skip to main content

Ph.D. Thesis Defense

Friday, July 12, 2024
1:00pm to 2:00pm
Add to Cal
Gates-Thomas 135
Modal Analysis of Harmonically Forced Turbulent Flows with Application to Jets
Liam Heidt, Graduate Student, Aerospace, Caltech,


Many turbulent flows exhibit time-periodic statistics.  These include flows in turbomachinery, the wakes of bluff bodies, and flows exposed to harmonic actuation.  However, many existing techniques for identifying and modeling coherent structures, most notably spectral proper orthogonal decomposition (SPOD) and resolvent analysis, assume statistical stationarity.  In this thesis, we develop extensions to study turbulent flows with periodic statistics. We focus on the application of turbulent jets and jet noise reduction through harmonic actuation, which is of interest for both commercial and military aviation due to its success in reducing noise by up to 5 dB. 

To analyze the coherent structures in harmonically forced flows, we develop the cyclostationary spectral proper orthogonal decomposition (CS-SPOD). We examine the resulting properties of CS-SPOD and develop a theoretical connection between CS-SPOD and harmonic resolvent analysis (HRA), thereby providing the theoretical basis for HRA to be used as a model for coherent structures of cyclostationary flows. We develop and validate a computationally efficient algorithm and then illustrate its efficacy using the linearized (complex) Ginzburg-Landau equation.

We next employ cyclostationary analysis to investigate the impact of an axisymmetric acoustic harmonic forcing on the mean, turbulence, and coherent structures of a round turbulent jet with a Mach number of 0.4 and a Reynolds number of 450000.  We perform large-eddy simulations for four cases at two forcing frequencies and amplitudes. Both low-frequency (Strouhal number of 0.3) and high-frequency (Strouhal number of 1.5) forcing is found to generate an energetic, nonlinear, tonal response consisting of the rollup of vortices via the Kelvin-Helmholtz mechanism. However, the impact of forcing on the broadband turbulence and coherent structures is limited, particularly at the low forcing amplitude associated with jet-noise-reduction devices.  Additionally, the dominant coherent structures for the forced jets are similar in their energy, structure, and mechanism.  At high forcing amplitudes, phase-dependent features arise in the dominant coherent structures and are associated with coupling to the high-velocity/shear regions of the mean. Overall, our results support the existing hypotheses that jet noise reduction can be associated with the deformation of the mean flow field rather than through direct interaction between the forcing and the turbulence. Lastly, we find that HRA predicts the dominant coherent structures well. This shows that HRA can be used to develop models of forced jets in a similar manner to how resolvent is employed for natural jets, which may be useful to guide future sound-source models of jets subjected to active control.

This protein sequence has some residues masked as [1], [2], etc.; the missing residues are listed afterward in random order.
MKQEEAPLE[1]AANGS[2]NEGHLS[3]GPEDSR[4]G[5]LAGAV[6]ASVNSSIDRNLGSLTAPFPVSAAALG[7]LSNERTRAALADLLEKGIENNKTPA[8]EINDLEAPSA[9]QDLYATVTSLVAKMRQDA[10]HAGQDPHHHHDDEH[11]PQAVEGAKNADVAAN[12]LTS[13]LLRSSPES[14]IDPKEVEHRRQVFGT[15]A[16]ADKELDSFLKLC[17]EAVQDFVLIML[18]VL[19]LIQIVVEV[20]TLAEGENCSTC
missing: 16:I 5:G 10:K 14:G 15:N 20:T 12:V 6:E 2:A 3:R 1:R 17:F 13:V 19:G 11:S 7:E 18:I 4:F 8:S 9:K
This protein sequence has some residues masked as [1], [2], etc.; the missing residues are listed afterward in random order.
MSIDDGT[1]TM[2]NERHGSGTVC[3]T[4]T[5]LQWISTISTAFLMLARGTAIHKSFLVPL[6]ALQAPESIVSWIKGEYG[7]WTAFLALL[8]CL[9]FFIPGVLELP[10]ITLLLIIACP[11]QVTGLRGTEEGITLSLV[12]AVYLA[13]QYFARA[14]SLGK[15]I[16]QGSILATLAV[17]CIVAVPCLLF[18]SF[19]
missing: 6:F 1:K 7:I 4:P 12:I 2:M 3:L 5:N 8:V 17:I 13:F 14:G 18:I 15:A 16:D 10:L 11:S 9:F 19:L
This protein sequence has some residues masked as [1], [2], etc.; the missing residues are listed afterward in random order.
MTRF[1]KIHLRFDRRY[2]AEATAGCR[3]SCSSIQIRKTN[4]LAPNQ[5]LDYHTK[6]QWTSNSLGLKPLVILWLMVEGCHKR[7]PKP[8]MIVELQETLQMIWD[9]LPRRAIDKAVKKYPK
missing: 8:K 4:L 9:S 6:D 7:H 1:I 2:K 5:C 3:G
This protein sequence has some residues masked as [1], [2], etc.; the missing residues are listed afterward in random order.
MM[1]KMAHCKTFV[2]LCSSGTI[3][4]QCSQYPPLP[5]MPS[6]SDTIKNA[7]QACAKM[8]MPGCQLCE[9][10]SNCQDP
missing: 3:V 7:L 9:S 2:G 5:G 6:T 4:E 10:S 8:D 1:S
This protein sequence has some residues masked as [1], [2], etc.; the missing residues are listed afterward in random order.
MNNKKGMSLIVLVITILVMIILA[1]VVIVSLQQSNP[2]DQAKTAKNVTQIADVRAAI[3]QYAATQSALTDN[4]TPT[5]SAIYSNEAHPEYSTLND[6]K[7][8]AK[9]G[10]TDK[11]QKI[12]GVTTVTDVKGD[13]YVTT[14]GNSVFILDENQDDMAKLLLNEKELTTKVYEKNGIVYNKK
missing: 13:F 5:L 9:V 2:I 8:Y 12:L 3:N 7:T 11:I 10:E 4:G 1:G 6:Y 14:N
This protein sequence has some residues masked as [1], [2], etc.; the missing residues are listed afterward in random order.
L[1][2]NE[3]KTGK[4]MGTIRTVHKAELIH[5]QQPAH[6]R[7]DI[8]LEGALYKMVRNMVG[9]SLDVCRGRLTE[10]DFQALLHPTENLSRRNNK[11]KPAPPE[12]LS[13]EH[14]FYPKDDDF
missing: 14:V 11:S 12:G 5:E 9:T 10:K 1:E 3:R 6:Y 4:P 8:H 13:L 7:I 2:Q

For more information, please contact Mikaela Laite by email at [email protected] or visit